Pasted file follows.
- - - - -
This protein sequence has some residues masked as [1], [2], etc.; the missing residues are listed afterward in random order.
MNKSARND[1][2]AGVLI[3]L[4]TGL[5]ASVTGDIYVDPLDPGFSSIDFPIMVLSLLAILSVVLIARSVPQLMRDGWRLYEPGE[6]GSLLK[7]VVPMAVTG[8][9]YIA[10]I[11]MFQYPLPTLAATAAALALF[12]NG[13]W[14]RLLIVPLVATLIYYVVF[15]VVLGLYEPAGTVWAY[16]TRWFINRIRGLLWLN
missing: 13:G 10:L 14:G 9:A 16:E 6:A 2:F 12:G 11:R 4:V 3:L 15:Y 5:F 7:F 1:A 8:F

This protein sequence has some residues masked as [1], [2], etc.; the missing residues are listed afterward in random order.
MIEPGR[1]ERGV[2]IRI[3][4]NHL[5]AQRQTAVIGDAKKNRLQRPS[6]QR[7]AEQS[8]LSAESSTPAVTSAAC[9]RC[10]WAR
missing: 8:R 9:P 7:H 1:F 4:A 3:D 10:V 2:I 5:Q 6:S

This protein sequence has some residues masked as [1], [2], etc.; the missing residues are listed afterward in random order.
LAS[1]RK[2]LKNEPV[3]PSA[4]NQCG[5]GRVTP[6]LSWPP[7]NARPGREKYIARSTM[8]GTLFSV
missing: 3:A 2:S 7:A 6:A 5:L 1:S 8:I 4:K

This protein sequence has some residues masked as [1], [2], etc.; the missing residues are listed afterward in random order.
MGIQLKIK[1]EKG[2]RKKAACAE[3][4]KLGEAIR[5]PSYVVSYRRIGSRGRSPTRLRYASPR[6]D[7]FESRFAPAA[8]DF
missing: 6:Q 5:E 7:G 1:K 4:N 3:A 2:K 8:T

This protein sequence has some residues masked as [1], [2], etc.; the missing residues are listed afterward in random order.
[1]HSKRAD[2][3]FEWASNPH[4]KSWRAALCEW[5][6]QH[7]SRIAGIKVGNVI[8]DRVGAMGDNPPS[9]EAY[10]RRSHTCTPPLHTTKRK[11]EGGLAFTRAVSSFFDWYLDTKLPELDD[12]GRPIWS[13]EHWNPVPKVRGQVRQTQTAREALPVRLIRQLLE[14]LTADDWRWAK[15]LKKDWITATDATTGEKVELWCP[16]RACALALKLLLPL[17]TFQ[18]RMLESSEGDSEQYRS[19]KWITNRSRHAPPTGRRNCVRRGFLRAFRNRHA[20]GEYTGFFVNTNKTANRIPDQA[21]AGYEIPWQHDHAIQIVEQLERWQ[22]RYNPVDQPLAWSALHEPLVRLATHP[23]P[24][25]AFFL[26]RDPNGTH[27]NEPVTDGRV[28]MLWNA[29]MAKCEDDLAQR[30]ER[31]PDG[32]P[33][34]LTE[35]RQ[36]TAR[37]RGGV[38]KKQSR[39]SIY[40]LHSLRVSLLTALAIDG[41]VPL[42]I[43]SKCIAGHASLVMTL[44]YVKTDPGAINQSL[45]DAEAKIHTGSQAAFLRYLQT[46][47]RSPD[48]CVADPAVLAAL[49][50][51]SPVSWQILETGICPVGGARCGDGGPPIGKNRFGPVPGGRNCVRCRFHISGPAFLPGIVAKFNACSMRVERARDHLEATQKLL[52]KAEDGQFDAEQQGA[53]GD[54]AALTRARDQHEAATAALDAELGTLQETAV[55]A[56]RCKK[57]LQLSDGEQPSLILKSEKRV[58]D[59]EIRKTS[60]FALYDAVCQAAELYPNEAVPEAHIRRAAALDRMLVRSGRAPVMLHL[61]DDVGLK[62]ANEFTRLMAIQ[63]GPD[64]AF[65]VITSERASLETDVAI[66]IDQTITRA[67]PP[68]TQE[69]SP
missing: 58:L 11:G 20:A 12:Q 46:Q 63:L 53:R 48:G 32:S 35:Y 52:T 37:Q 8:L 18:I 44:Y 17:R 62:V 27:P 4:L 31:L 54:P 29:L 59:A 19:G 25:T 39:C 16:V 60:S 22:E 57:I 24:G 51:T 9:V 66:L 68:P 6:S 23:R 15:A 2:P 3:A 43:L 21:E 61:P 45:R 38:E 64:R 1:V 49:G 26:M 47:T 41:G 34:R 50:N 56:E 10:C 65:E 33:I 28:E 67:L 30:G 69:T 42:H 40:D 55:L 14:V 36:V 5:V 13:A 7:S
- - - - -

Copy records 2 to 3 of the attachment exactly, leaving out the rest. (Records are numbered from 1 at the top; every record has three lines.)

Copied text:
This protein sequence has some residues masked as [1], [2], etc.; the missing residues are listed afterward in random order.
MIEPGR[1]ERGV[2]IRI[3][4]NHL[5]AQRQTAVIGDAKKNRLQRPS[6]QR[7]AEQS[8]LSAESSTPAVTSAAC[9]RC[10]WAR
missing: 8:R 9:P 7:H 1:F 4:A 3:D 10:V 2:I 5:Q 6:S

This protein sequence has some residues masked as [1], [2], etc.; the missing residues are listed afterward in random order.
LAS[1]RK[2]LKNEPV[3]PSA[4]NQCG[5]GRVTP[6]LSWPP[7]NARPGREKYIARSTM[8]GTLFSV
missing: 3:A 2:S 7:A 6:A 5:L 1:S 8:I 4:K